We need to look beyond all the current proposals in Washington and dig deeper into the structural problems with our outdated, isolationist, and fundamentally inhumane policy regime around immigrants and immigration. (Photo: SEIU International / Flickr)


Sensible immigration policies

PC: If you could completely throw away our immigration system and rewrite it — all the aspects of it, from guest workers to all of the laws — what would you come up with?

MN: Well, from a global perspective, we have to understand that migration is the product of an unequal distribution of wealth in the world. So I think people who live in the wealthier nations can do two things: One is that they can adopt practices that reduce inequality. I don’t know if that’s likely to happen. And then I think we can look at migration not as a threat, but as both a responsibility and an opportunity.

We give away less than half a million new green cards yearly, and another half million through adjustment of status here or there. They’re a student, or they get a job, or they marry somebody, or they’re a family member of a citizen, or they’re outside the quota. The total is about a million people who become permanent residents.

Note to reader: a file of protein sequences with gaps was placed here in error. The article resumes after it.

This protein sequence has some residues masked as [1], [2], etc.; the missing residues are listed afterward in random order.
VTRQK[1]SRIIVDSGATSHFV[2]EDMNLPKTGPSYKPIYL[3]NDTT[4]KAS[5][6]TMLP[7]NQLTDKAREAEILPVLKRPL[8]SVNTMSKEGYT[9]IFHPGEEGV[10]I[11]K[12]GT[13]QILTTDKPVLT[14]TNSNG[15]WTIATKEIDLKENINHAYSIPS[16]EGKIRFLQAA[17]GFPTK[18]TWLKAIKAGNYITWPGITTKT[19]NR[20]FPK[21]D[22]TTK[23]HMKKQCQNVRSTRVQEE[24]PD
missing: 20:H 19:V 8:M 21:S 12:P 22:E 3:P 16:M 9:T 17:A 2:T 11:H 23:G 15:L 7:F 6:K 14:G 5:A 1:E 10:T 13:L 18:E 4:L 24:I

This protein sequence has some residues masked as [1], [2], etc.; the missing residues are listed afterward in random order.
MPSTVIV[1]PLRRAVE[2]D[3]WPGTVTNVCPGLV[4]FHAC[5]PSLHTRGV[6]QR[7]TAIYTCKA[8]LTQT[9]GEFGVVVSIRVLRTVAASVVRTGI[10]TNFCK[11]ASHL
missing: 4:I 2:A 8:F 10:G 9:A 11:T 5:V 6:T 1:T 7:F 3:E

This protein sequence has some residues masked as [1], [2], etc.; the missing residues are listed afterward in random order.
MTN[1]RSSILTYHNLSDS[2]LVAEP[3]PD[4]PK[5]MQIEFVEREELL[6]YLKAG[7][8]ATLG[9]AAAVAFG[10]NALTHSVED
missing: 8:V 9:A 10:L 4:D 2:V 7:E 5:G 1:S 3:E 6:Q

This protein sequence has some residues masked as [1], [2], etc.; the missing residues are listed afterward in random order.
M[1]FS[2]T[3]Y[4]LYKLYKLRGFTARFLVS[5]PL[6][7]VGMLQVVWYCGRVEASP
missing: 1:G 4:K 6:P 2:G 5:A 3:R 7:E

We had about a million people come here annually in the 1910s, and we had a much smaller population. So I don’t think there’s a problem of absorption, of being overrun, or anything like that.

I think if we understand that immigration restriction is a kind of protectionism for the wealthier nations, then we have to think about what our moral response to that is. Because we are in America not because we are so great, but by the accident of our birth. Why are we superior to somebody who happens to be born in India or Honduras?

That’s hard for a lot of Americans to swallow — that they have the same moral worth as somebody from Honduras. But I think that should be our starting point.

Then policy-wise, well, we can raise the ceiling on how many people can come. I don’t have a number, but it can be raised.

We can treat unauthorized entry as a kind of inevitability of any restriction. We can build into the system a self-correction.

I have advocated for a statute of limitations on immigration violations. And then we don’t have to go through these agonizing debates every 10 or 20 years about mass legalizations.